Friday, December 28, 2007

Abandonment

"If you've ever written a book, it's not really finished but abandoned.”

Lemony Snicket (aka Daniel Handler)

Rick’s blog (below) got me thinking about my own ‘finished’ experiences. While I’ve had a few plot/character issues to resolve as well the occasional ‘somebody else must have written that’ sections to revise, what drove me nuts were the number of errors that slipped past me to end up in print.

I can’t fault Rose – who reads all my stuff before anyone else – or my proofreaders, Deana Costanza and Joanne LaFave, or my editor, the legendary Barbara Peters. They spotted all the typos and spelling errors and the miss-tagged dialog bits. A few still creep in – that’s the magic of publishing, the gremlins in the presses, Deus ex machine – and folks from around the world seem to enjoy emailing me to tell me just where they are in the books. But those don’t bug me.

The ones that do bug me, the ones that keep me up at night, are the things I know are wrong that I should have made right – from little things like naming somebody Mahet when I meant Mehmet, to big things like saying the Monkey Bar was south of the Lanta Merry Huts when I knew full well it was north, or implying that the fictitious Bollywood movie in Out of Order wasn’t a hit. Each of my books contain several of these blunders, but there is one error that looms above all the others, the one that I regret most of all since it is something I hold sacred, and I went and profaned the hell out of it.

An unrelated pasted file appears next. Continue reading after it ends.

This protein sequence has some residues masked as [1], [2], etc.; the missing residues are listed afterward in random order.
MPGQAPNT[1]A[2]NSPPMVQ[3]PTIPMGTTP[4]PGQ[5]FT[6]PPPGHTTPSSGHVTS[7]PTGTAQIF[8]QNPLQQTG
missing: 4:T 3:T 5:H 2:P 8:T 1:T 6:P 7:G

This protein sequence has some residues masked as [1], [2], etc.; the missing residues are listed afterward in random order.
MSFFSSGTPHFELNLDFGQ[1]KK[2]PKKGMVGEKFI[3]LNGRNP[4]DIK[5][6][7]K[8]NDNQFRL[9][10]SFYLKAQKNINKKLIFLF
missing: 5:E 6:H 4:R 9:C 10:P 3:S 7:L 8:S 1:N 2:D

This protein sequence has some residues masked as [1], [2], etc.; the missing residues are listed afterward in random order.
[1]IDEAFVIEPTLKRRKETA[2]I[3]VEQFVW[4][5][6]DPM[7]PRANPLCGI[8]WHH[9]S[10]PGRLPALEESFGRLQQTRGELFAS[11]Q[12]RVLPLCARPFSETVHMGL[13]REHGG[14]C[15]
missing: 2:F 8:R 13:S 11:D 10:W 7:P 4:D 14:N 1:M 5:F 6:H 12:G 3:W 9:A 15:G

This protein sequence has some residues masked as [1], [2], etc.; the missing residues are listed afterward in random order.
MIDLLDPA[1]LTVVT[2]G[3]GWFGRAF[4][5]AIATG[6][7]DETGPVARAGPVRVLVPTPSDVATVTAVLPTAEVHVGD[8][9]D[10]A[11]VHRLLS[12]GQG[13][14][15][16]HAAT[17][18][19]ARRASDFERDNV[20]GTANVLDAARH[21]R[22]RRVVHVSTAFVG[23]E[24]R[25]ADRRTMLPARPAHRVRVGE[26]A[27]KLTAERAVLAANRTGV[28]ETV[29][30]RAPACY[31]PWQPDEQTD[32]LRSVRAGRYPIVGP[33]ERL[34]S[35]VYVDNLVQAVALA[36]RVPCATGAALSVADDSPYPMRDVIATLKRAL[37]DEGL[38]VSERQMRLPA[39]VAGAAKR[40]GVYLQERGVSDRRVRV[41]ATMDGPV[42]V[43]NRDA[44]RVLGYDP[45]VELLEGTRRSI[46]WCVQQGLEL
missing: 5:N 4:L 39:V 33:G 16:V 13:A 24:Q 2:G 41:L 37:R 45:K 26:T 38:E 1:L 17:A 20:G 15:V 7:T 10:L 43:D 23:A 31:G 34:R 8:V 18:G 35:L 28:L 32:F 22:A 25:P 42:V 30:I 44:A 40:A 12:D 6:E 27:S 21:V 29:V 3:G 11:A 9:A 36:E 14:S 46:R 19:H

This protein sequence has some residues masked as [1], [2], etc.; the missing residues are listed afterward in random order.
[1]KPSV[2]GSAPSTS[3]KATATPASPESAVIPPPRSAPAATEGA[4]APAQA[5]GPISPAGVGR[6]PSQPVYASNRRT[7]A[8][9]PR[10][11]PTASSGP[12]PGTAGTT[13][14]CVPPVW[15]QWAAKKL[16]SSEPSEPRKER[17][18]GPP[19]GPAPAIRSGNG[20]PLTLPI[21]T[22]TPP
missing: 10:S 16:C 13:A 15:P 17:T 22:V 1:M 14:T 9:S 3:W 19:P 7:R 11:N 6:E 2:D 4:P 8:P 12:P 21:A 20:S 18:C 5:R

In Relative Danger, Doug is drinking at the Long Bar in Singapore and I have the bartender serve him up a Hurricane. Nothing wrong there – great bar, great city, great drink. And to this day I might not have ever known that there was a problem if it hadn’t been pointed out to me by my fellow inebriate, the eagle-eyed Tim Burke. Tim was kind enough not to say it to my face, passing the news of my failure through his brother-in-law, my best friend Rick Roth. Rick knew I’d want the bad news fast and unfiltered – “Tim says to tell you that a Hurricane is red, not blue.”

Shock. Disbelief. Panic. Shame. I felt it all, and all at the same time. I grabbed a copy of the book and, sure enough, there it was, page 198, right at the start of Chapter 26. I knew what a Hurricane looked like, I had even consumed a few right there at the Long Bar, part of an epic head-to-head competition that included Rose, an AWOL Australian private and a vacationing college student from New Zealand. I know that drink, I have made that drink with my own two hands, and yet I got it wrong.

And I call myself a writer.

Just in case you’re wondering:

1 oz vodka, 1/4 oz grenadine syrup, 1 oz gin, 1 oz light rum, 1/2 oz 151 rum,1 oz amaretto almond liqueur, 1 oz triple sec, grapefruit juice, pineapple juice

Pour all but the juices, in order listed, into a hurricane glass three-quarters filled with ice. Fill with equal parts of grapefruit and pineapple juice, and serve.

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